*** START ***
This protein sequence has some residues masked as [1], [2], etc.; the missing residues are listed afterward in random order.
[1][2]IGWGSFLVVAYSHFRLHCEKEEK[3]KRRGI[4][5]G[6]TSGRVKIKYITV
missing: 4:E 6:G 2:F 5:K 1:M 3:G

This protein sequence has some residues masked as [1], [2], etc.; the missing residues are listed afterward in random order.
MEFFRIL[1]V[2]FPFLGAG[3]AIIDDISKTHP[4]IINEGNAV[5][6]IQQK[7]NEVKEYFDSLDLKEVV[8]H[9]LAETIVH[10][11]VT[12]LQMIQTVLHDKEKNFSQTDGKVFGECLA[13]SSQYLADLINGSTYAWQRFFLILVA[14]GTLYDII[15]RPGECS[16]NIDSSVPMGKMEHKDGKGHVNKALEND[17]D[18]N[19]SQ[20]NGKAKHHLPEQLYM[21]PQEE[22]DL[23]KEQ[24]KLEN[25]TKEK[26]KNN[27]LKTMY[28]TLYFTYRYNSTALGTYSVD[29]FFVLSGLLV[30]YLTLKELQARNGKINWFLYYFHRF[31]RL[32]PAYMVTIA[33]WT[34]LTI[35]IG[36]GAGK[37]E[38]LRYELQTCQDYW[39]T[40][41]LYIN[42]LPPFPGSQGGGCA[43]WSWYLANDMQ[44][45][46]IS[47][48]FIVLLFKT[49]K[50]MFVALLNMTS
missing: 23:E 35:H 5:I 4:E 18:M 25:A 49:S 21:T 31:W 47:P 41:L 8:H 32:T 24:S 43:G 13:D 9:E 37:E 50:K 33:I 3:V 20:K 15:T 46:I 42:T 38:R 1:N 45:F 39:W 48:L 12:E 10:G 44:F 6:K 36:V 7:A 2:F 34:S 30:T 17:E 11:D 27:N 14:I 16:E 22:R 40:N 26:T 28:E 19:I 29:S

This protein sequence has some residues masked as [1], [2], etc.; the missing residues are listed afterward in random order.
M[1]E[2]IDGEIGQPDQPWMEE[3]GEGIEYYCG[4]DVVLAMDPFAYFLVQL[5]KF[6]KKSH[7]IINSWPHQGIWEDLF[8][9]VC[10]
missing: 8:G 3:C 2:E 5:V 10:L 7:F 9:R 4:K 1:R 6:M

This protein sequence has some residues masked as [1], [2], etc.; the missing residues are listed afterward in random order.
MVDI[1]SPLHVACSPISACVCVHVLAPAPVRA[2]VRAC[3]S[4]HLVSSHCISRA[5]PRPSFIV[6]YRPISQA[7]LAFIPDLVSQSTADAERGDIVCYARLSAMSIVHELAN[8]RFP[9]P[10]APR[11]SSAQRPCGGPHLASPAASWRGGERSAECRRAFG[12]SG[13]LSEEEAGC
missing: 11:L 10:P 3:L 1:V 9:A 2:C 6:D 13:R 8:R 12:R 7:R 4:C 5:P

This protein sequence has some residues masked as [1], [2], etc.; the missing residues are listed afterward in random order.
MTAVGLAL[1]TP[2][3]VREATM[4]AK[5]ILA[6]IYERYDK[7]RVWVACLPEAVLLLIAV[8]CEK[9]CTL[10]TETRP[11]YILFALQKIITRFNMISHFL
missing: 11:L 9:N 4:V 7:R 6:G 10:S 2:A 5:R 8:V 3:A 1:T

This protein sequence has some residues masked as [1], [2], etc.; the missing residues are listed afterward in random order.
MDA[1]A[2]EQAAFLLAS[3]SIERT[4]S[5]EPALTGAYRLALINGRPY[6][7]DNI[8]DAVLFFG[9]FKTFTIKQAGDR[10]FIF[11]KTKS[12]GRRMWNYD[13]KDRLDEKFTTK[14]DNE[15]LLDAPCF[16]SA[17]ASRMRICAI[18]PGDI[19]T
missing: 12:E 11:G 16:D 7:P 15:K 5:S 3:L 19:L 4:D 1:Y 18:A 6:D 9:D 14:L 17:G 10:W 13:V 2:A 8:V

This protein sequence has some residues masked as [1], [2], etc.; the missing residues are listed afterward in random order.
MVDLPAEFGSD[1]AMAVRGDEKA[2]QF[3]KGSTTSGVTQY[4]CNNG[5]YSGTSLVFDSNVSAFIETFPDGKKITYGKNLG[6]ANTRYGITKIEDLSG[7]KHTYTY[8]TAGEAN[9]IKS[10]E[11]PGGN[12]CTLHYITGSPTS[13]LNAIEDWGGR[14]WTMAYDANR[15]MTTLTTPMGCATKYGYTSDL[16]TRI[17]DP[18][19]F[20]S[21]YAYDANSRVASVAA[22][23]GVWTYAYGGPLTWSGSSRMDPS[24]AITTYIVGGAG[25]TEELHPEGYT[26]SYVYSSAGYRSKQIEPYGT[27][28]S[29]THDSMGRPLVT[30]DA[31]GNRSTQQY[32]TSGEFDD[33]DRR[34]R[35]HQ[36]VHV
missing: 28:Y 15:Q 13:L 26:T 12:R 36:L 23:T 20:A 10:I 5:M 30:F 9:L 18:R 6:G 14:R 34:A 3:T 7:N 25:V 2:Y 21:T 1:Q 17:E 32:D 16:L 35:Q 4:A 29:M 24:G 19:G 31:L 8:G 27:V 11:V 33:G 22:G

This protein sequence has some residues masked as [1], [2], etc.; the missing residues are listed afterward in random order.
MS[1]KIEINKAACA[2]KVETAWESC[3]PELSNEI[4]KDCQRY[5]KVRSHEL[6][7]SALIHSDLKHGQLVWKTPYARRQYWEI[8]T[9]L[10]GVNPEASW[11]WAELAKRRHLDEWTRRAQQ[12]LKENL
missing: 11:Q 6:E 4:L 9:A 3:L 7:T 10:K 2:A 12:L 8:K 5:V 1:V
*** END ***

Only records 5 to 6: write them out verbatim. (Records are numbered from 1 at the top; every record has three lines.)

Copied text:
This protein sequence has some residues masked as [1], [2], etc.; the missing residues are listed afterward in random order.
MTAVGLAL[1]TP[2][3]VREATM[4]AK[5]ILA[6]IYERYDK[7]RVWVACLPEAVLLLIAV[8]CEK[9]CTL[10]TETRP[11]YILFALQKIITRFNMISHFL
missing: 11:L 9:N 4:V 7:R 6:G 10:S 2:A 5:R 8:V 3:A 1:T

This protein sequence has some residues masked as [1], [2], etc.; the missing residues are listed afterward in random order.
MDA[1]A[2]EQAAFLLAS[3]SIERT[4]S[5]EPALTGAYRLALINGRPY[6][7]DNI[8]DAVLFFG[9]FKTFTIKQAGDR[10]FIF[11]KTKS[12]GRRMWNYD[13]KDRLDEKFTTK[14]DNE[15]LLDAPCF[16]SA[17]ASRMRICAI[18]PGDI[19]T
missing: 12:E 11:G 16:D 7:P 15:K 5:S 3:L 19:L 4:D 1:Y 18:A 6:D 9:D 14:L 17:G 10:W 13:V 2:A 8:V